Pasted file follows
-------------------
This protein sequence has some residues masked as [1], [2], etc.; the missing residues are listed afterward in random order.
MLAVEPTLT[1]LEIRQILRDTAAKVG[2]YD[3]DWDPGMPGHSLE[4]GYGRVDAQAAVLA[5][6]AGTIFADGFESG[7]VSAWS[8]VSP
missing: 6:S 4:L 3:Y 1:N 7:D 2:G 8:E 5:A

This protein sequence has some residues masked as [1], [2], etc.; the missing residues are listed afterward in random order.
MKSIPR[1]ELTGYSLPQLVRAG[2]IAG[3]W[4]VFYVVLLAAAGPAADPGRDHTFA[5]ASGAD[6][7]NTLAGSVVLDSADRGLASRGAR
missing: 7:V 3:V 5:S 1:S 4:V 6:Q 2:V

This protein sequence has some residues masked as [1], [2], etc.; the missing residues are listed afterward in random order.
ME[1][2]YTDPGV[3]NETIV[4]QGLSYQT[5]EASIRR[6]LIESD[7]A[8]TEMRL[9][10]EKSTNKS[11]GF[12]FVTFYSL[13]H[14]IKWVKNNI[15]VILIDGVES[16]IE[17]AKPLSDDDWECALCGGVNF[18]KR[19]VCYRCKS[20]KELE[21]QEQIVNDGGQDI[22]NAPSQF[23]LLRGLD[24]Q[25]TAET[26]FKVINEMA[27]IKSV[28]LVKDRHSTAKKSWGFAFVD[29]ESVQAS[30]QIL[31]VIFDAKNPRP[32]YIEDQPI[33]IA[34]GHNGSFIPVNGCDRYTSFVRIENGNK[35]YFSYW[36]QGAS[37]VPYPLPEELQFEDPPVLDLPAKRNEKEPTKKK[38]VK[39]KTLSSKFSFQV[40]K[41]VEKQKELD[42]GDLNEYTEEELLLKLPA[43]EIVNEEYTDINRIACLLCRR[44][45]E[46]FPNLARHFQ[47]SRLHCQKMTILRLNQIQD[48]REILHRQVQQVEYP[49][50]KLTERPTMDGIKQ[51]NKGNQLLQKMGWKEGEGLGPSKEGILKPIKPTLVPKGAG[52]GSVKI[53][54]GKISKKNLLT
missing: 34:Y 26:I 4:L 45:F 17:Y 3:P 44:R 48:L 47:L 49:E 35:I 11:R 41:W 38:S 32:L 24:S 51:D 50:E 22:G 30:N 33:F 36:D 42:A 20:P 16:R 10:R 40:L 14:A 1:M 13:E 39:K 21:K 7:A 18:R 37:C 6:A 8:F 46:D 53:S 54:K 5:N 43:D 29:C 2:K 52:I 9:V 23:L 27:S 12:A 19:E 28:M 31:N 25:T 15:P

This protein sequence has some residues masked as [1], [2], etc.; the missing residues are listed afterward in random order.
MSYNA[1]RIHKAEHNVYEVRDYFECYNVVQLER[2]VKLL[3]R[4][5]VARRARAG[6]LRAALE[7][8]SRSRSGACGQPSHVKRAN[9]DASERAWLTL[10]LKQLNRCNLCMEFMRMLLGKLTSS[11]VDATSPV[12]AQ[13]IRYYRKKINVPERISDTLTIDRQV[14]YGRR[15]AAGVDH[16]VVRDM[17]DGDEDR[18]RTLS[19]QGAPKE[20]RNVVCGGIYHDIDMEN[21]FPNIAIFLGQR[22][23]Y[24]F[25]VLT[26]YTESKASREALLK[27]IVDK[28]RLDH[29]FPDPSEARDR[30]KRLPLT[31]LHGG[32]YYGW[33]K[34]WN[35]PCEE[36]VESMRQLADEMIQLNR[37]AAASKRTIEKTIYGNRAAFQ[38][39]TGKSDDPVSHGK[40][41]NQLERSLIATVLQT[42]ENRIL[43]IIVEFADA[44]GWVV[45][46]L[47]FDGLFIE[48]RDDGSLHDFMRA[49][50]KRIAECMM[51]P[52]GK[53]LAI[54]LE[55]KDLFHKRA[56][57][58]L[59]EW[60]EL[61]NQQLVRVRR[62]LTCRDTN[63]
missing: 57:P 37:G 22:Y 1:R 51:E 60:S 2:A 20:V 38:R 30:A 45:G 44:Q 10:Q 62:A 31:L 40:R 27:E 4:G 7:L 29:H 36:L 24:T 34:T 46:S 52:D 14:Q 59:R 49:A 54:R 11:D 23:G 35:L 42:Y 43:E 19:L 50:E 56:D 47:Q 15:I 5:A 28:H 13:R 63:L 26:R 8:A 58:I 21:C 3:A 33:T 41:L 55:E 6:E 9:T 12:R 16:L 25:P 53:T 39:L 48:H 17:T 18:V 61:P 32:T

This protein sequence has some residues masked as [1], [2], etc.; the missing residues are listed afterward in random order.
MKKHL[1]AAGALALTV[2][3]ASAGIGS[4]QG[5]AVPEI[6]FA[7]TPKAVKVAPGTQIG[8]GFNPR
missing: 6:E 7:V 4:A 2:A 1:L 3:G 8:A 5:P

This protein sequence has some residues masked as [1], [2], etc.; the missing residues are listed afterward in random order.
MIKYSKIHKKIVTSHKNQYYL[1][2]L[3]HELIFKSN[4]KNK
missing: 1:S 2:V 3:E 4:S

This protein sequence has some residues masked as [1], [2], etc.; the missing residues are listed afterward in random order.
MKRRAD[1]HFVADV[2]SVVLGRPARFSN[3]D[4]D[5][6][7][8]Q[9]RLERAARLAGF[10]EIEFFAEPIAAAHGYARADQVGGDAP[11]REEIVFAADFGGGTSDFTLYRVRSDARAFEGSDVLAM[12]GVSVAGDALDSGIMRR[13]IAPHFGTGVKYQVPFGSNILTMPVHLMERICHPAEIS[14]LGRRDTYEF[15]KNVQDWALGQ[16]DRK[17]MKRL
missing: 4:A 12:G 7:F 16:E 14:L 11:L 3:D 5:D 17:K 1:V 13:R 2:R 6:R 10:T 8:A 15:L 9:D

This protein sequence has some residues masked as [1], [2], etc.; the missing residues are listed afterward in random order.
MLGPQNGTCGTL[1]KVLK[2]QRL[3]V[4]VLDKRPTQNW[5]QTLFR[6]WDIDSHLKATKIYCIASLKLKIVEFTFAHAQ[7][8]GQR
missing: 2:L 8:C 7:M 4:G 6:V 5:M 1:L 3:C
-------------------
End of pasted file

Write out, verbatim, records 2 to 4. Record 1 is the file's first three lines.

This protein sequence has some residues masked as [1], [2], etc.; the missing residues are listed afterward in random order.
MKSIPR[1]ELTGYSLPQLVRAG[2]IAG[3]W[4]VFYVVLLAAAGPAADPGRDHTFA[5]ASGAD[6][7]NTLAGSVVLDSADRGLASRGAR
missing: 7:V 3:V 5:S 1:S 4:V 6:Q 2:V

This protein sequence has some residues masked as [1], [2], etc.; the missing residues are listed afterward in random order.
ME[1][2]YTDPGV[3]NETIV[4]QGLSYQT[5]EASIRR[6]LIESD[7]A[8]TEMRL[9][10]EKSTNKS[11]GF[12]FVTFYSL[13]H[14]IKWVKNNI[15]VILIDGVES[16]IE[17]AKPLSDDDWECALCGGVNF[18]KR[19]VCYRCKS[20]KELE[21]QEQIVNDGGQDI[22]NAPSQF[23]LLRGLD[24]Q[25]TAET[26]FKVINEMA[27]IKSV[28]LVKDRHSTAKKSWGFAFVD[29]ESVQAS[30]QIL[31]VIFDAKNPRP[32]YIEDQPI[33]IA[34]GHNGSFIPVNGCDRYTSFVRIENGNK[35]YFSYW[36]QGAS[37]VPYPLPEELQFEDPPVLDLPAKRNEKEPTKKK[38]VK[39]KTLSSKFSFQV[40]K[41]VEKQKELD[42]GDLNEYTEEELLLKLPA[43]EIVNEEYTDINRIACLLCRR[44][45]E[46]FPNLARHFQ[47]SRLHCQKMTILRLNQIQD[48]REILHRQVQQVEYP[49][50]KLTERPTMDGIKQ[51]NKGNQLLQKMGWKEGEGLGPSKEGILKPIKPTLVPKGAG[52]GSVKI[53][54]GKISKKNLLT
missing: 34:Y 26:I 4:L 45:F 17:Y 3:P 44:R 48:L 47:L 49:E 35:I 11:R 41:W 38:S 32:L 24:S 51:D 50:E 22:G 30:N 33:F 36:D 42:A 20:P 16:R 10:R 40:L 14:A 1:M 13:E 39:K 21:K 7:A 18:R 37:C 6:A 8:F 46:D 53:S 54:K 5:N 43:D 29:C 2:K 52:I 9:V 23:L 27:S 12:A 19:E 28:M 31:N 25:T 15:P

This protein sequence has some residues masked as [1], [2], etc.; the missing residues are listed afterward in random order.
MSYNA[1]RIHKAEHNVYEVRDYFECYNVVQLER[2]VKLL[3]R[4][5]VARRARAG[6]LRAALE[7][8]SRSRSGACGQPSHVKRAN[9]DASERAWLTL[10]LKQLNRCNLCMEFMRMLLGKLTSS[11]VDATSPV[12]AQ[13]IRYYRKKINVPERISDTLTIDRQV[14]YGRR[15]AAGVDH[16]VVRDM[17]DGDEDR[18]RTLS[19]QGAPKE[20]RNVVCGGIYHDIDMEN[21]FPNIAIFLGQR[22][23]Y[24]F[25]VLT[26]YTESKASREALLK[27]IVDK[28]RLDH[29]FPDPSEARDR[30]KRLPLT[31]LHGG[32]YYGW[33]K[34]WN[35]PCEE[36]VESMRQLADEMIQLNR[37]AAASKRTIEKTIYGNRAAFQ[38][39]TGKSDDPVSHGK[40][41]NQLERSLIATVLQT[42]ENRIL[43]IIVEFADA[44]GWVV[45][46]L[47]FDGLFIE[48]RDDGSLHDFMRA[49][50]KRIAECMM[51]P[52]GK[53]LAI[54]LE[55]KDLFHKRA[56][57][58]L[59]EW[60]EL[61]NQQLVRVRR[62]LTCRDTN[63]
missing: 57:P 37:G 22:Y 1:R 51:E 60:S 2:A 20:V 38:R 30:A 45:G 44:Q 10:Q 62:A 31:L 40:R 27:E 4:G 7:L 29:H 36:L 24:T 34:T 46:S 52:D 14:Q 59:R 49:A 54:R 11:D 23:G 35:L 42:Y 43:E 19:L 50:E 56:D 47:Q 15:I 5:A 28:H 13:R 63:L 26:R 8:A 58:I 21:C 3:A 33:T 41:L 55:E 6:E 9:T 12:R 16:L 25:P 53:T 39:L 48:H 17:T 18:V 61:P 32:T